Not In My Name

 

*

I wonder how she feels today

The Muslim girl I spoke to on the bus

The girl who had so many things to say

About how she feels free and safe with us

I wonder if today she feels the same

Dear child of the warm Damascan breeze

Cry God and Allah we are all the same

Not in my name, not in my name, please

*

© Gail Foster 23rd March 2017

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Confetti; a Devizes wedding

Confetti; Kirstine Carr

Every year, during Carnival in Devizes, we have a Confetti Battle…

*

We dance in town, as bright confetti falls

Upon our hallowed ground, we move as one

The old and young among the market stalls

All blessed by Ceres and the setting sun

We move as one, we laugh, we catch the light

In coloured flickers deep within our eyes

A cloud of happiness, a merry flight

Of beautiful beribboned butterflies

We dance in town, bedecked like bridesmaids gay

Our hair all strewn with prettiness and joy

Our cares for one brief moment blown away

We move as one, man, woman, girl and boy

As, blessed by Ceres in her wedding gown

We all, as one, are married to our town

 *

Sonnet and photograph of Kirstine Carr

© Gail Foster 2016

 

Dear Old Johnny Walter

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*

Here comes Johnny Walter, the old geezer on the bike

When he waves and says “Hello there” there’s not much not to like

He is kind and he is funny, and he’s full of Wiltshire wit

He remembers everybody’s name and gets about a bit

For a man of nearly eighty his humour is quite dry

Never underestimate the twinkle in his eye

A Moonraker, a character, an ancient Briton, he

Who reckons that his ancestors lived in Avebury

A child of New Park Street, who heard and smelled and saw

The weary trains of soldiers marching homewards from the war

Who, when he was a teenager, learned how to spin a spool

And hung out at The Palace, and was far too cool for school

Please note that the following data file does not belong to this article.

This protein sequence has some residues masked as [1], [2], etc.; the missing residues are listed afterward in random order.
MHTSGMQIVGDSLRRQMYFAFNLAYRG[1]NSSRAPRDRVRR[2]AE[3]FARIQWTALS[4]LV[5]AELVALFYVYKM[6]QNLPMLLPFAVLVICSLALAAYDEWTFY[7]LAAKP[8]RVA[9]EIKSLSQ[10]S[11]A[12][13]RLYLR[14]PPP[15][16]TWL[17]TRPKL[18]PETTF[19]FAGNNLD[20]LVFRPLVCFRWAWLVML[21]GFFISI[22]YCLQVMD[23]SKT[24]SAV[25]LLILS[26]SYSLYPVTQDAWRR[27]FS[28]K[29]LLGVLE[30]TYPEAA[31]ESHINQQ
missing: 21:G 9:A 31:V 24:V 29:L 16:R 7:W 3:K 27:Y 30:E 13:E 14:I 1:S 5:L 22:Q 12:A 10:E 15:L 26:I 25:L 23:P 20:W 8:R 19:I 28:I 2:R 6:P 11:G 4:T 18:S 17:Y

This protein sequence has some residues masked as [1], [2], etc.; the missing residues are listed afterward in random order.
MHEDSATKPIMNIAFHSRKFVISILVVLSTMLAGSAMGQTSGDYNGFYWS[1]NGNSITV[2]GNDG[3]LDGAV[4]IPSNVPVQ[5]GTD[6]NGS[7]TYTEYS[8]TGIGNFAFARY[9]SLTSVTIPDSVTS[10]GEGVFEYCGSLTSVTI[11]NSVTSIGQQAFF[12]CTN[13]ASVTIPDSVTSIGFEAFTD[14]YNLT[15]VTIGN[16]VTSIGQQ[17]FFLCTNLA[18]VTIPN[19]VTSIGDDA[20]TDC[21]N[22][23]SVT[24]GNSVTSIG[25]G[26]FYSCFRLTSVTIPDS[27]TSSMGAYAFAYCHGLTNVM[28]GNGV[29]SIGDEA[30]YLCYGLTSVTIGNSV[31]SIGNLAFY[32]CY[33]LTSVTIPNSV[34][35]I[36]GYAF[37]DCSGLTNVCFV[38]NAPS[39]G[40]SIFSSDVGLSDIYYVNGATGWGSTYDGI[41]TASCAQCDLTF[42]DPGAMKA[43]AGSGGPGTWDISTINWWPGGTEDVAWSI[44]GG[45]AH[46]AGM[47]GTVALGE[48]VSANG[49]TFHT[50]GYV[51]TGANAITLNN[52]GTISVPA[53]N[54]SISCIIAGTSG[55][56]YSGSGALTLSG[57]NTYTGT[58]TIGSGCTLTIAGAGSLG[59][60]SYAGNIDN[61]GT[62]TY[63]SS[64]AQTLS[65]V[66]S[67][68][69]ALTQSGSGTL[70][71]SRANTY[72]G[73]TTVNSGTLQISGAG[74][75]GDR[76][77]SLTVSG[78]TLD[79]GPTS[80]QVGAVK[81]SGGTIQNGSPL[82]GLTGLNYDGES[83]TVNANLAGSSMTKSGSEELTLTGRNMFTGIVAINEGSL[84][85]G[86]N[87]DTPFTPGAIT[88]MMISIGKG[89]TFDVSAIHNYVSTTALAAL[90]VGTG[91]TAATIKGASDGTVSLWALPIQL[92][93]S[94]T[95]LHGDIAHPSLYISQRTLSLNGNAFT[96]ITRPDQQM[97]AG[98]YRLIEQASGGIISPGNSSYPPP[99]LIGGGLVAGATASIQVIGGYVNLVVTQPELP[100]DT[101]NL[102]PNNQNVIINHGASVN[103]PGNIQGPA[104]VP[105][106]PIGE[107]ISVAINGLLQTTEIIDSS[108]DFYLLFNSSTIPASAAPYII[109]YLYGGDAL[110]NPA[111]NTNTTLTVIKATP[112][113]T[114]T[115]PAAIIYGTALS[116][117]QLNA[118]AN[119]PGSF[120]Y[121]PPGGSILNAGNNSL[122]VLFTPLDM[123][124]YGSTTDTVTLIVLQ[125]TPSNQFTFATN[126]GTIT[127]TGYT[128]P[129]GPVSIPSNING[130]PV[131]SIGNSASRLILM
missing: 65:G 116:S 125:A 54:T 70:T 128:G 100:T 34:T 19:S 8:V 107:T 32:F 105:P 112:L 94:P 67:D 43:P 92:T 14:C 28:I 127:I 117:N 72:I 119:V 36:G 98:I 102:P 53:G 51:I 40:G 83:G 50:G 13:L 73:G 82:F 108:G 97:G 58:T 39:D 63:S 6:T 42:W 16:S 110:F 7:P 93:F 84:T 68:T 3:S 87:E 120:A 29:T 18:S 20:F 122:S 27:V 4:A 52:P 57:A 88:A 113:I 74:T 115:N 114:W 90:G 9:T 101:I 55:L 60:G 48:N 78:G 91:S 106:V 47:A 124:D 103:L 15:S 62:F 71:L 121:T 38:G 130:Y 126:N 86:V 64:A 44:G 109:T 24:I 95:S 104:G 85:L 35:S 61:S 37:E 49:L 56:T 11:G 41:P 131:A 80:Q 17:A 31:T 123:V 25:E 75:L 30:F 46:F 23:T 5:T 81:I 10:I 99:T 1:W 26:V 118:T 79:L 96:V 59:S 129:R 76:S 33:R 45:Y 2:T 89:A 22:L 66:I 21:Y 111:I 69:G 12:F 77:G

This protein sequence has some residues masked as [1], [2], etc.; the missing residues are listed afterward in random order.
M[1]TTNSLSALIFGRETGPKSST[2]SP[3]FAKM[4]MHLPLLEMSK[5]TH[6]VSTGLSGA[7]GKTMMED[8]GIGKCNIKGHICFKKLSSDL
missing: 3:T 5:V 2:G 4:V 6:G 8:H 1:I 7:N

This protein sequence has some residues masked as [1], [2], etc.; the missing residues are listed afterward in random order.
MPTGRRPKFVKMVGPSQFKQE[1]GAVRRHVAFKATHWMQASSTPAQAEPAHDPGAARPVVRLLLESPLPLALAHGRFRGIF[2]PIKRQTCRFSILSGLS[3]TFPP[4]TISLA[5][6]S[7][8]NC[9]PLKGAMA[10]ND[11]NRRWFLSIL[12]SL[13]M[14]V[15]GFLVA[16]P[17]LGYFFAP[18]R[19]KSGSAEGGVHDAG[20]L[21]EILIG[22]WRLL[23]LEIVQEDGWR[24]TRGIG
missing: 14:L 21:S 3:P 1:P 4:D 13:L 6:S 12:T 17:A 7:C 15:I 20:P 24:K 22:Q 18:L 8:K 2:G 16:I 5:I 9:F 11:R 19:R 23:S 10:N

Imagine all the movies that he showed throughout the years

How he moved an auditorium to laughter, shock and tears

Fifty years of pictures, all those newsreels and Bond

Folk walking home from Psycho, getting spooked out by the pond

Folk snogging in the back row, swapping hormones, spit and smoke

The porn, the pot, the popcorn, and the icecream, and the coke

Johnny hung out with the Mods, and took a scooter trip to France

And liked to watch the ladies, with a beer, at a dance

Until he married Margaret; ‘twas as his father said

“If you take her to the bedroom, you will end up in the bed”

Johnny didn’t mind at all when she with child fell

First came little baby Michael, and then Carolyn as well

And the cottage, out in Cheverell, where flowed a little stream

Happy years of family, a rural rosy dream

Until the day that Margaret was taken far too soon

Leaving Johnny on his own, to marvel at the chilly moon

He kept calm, and carried on, ‘cos he’s a solid sort of guy

Kids to bring up, work to do and not much time to cry

But to this day he misses her, puts flowers on her grave

One could call him stoical, or practical, or brave

Yet in his quiet moments, sometimes, silent tears fall

Better to have loved, he thinks, than not have loved at all

Kept calm and carried on, and bore his lot with love and grace

Always greeting friends with a bright smile on his face

He stirred the jam at Easterton, rang all the village bells

He filled the air with music and with sweetened fruity smells